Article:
Scottish National Dictionary (1700–)

from 1976 supplement

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BUNKER, n. Add variant bonkard and quot. to 1.: Sc. 1728 Session Papers, Hall v. Cunningham (4 Dec.) 2:
All the Writs were turned out of the Pocks upon the Bonkard before the Bar.

3. Add: the gen. raised area in front of the pulpit in which the elders are seated at Communion. Add quot.: Lnk. 1833 Whigs of Scot. II. i.:
The form of a rude pulpit, with its bunker, for the reception of the elders.

4. Add: Comb. boat-bunker, id. Add quot.: Sc. 1831 Blackwood's Mag. (April) 586:
Tying the boat-bunker to the end of the rope for a buoy.

7. Add: Comb. bunker iron, a golf club used to dislodge a ball from a bunker. Add quots.: Fif. 1805 Session Papers, Cleghorn v. Dempster (17 Dec.) 17, 51:
The rabbits generally lodge in the sandy hillocks round the golfing course, and sometimes in the course itself, that is, in the bunkers or hazards of it. . . . He never uses an iron club, except when the ball gets into a bunker.
Fif. 1857 H. B. Farnie Golfer's Manual 20:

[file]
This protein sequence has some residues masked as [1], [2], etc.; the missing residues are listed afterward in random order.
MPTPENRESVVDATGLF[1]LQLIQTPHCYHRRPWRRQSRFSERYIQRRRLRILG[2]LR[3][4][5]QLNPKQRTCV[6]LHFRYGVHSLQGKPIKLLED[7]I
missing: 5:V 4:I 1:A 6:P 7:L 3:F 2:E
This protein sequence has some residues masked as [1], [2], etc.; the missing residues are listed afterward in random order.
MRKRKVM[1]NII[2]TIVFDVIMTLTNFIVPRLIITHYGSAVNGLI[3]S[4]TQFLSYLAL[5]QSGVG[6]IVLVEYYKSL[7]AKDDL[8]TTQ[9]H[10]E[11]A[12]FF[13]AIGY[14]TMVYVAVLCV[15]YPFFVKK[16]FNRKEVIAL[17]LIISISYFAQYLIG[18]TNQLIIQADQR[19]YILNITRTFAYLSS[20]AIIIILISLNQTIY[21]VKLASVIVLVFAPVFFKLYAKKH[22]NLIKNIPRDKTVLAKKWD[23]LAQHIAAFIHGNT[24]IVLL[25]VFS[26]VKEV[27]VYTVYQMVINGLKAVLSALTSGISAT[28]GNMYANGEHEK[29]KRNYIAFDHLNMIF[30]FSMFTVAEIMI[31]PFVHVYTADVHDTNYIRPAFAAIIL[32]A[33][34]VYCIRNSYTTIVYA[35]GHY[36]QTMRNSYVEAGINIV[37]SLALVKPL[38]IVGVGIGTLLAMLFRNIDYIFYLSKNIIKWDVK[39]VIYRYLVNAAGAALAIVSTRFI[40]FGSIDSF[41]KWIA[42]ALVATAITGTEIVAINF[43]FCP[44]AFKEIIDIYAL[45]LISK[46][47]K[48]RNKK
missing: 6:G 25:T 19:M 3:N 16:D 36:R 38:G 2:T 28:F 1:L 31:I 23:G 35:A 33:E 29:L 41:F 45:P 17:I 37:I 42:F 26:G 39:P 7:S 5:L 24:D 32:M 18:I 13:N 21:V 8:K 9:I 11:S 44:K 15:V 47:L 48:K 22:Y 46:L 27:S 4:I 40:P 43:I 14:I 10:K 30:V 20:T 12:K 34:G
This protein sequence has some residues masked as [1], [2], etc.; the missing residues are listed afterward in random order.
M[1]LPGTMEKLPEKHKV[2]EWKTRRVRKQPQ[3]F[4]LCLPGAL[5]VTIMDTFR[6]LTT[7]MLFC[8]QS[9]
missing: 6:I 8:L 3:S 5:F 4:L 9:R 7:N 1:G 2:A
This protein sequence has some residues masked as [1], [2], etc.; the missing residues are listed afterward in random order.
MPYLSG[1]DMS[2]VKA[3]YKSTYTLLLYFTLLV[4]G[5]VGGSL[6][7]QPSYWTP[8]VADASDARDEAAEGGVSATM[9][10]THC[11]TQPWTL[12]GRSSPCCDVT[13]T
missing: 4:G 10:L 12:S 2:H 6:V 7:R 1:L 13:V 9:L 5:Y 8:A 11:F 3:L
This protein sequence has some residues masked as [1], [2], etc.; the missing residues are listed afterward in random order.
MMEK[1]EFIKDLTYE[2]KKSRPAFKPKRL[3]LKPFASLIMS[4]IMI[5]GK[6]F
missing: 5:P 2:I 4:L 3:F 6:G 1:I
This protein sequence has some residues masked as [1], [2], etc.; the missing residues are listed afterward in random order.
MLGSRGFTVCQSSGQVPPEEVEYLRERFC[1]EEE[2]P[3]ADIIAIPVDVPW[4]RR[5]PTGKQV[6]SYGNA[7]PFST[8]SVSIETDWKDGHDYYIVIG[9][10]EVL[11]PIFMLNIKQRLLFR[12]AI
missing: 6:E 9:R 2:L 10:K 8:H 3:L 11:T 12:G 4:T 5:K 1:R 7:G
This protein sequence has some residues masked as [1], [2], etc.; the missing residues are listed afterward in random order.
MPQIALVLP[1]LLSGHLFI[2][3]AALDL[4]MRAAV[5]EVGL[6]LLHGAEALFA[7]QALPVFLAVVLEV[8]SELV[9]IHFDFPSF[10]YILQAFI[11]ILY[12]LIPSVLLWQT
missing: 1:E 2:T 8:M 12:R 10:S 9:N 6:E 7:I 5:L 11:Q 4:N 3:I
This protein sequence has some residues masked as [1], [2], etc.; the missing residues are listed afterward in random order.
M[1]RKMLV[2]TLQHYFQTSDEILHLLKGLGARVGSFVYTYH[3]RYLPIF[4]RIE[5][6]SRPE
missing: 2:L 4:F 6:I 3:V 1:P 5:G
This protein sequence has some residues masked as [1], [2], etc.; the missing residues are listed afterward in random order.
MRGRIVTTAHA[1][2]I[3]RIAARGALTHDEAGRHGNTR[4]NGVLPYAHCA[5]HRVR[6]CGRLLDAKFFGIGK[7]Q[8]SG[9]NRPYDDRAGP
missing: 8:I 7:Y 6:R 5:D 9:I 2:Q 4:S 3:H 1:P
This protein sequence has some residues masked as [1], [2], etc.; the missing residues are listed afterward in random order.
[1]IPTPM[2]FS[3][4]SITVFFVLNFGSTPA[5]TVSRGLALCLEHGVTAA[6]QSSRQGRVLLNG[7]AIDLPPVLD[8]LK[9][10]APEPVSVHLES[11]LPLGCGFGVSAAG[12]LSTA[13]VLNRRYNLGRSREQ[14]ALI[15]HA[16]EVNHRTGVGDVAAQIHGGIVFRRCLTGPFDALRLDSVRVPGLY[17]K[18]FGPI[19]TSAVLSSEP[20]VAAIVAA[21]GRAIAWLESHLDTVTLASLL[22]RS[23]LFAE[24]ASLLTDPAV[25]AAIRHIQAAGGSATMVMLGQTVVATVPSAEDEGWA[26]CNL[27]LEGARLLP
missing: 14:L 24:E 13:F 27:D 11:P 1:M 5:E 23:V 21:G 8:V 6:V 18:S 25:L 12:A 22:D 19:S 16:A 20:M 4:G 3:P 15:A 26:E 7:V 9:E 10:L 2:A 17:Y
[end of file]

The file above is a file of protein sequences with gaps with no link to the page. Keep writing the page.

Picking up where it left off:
The first of these clubs [the bunker iron] is especially at home in a bunker—in a thickset whin—amongst the stones of a road—or, in fact, in any scrape where a wooden-headed tool would be useless.

8. Add quot.: Sc. 1774 New Letters D. Hume (Klibansky and Mossner 1954) 206:
He was sent by Lady Wallace to desire that some Stone Pavement under the Coal Bunker should be repaired.

Add: 12. See quot. Kcb. 1911 Crockett Rose of the Wilderness i.:
They [sheep] haunted coves under rocks, called “bunkers”.

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"Bunker n.". Dictionary of the Scots Language. 2004. Scottish Language Dictionaries Ltd. Accessed 28 Nov 2021 <>



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